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Lunatics and Asylums

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Abstract

The history of the mental illness services is dominated by reformers and paid professionals — the keepers, nurses, psychiatrists, etc. Rarely is the voice of the ‘lunatic’ heard except through the traditional case studies, where little sense of a whole person is ever revealed — only a ragbag of unusual symptoms to illustrate some treasured thesis of the writer. We hear the voice of the victors, not that of the victims, and rarely appreciate the intimate and subtle relationships between them. There is some deep truth in that caustic comment of Florence Nightingale about Shaftesbury, the nineteenth-century social reformer: ‘Lord Shaftesbury would have been in an asylum had he not devoted himself to reforming them’ (Skultans, 1979, p. 98). Professionals and patients, keepers and lunatics, develop a strange sort of dependency on one another.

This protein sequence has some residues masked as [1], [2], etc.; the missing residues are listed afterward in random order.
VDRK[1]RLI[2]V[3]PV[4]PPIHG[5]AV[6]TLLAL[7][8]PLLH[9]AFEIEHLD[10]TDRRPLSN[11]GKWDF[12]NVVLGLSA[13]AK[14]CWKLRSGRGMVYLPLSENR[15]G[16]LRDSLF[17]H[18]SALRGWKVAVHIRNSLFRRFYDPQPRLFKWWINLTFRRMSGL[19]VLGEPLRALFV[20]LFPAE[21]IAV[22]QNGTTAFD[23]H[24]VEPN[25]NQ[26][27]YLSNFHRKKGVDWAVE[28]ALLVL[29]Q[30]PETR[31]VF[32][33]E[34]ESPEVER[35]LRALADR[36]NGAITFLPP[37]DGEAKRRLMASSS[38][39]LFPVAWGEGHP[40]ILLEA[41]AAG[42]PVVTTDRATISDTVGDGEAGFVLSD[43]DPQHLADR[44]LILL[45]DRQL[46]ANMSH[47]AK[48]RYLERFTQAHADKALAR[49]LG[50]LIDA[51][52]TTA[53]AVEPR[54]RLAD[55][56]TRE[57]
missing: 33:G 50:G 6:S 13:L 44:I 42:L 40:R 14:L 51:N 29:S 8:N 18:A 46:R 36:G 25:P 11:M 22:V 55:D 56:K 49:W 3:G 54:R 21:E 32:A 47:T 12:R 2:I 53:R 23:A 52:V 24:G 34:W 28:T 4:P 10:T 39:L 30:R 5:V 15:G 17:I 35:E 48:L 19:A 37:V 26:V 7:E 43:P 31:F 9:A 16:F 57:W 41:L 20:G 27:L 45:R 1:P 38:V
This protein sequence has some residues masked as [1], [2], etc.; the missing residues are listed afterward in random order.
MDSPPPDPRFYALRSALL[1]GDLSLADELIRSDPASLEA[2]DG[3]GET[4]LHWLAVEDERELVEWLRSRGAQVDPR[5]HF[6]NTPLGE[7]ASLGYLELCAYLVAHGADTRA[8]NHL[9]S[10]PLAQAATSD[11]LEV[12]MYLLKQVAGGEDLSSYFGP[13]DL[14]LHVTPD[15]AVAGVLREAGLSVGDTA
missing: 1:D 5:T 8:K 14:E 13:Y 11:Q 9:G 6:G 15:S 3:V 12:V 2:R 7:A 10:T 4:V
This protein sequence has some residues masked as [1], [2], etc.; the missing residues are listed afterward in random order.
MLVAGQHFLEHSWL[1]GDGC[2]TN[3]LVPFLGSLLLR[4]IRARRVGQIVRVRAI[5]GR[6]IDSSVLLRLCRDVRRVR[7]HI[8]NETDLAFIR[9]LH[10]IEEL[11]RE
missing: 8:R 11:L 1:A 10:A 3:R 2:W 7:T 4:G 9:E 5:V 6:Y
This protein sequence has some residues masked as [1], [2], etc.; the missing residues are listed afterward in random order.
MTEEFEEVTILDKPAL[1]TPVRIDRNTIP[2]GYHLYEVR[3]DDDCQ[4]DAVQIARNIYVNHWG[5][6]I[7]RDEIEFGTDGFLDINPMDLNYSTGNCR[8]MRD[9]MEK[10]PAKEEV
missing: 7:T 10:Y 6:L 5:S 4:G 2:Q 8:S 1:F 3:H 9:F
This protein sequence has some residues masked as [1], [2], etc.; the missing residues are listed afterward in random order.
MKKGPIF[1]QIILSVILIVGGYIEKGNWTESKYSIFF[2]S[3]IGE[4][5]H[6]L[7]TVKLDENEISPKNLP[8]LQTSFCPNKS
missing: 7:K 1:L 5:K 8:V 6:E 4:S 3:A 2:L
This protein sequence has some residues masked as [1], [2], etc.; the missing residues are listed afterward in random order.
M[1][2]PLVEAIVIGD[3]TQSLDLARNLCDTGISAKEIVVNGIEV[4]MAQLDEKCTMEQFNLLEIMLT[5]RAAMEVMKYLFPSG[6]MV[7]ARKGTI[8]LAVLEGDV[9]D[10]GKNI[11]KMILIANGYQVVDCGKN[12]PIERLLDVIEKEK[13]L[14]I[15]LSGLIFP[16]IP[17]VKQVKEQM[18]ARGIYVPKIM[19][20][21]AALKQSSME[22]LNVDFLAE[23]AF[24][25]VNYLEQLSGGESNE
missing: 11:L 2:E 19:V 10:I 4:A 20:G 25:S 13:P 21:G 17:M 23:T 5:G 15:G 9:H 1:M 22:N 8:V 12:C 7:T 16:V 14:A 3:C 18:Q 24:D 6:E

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© David Brandon 1991

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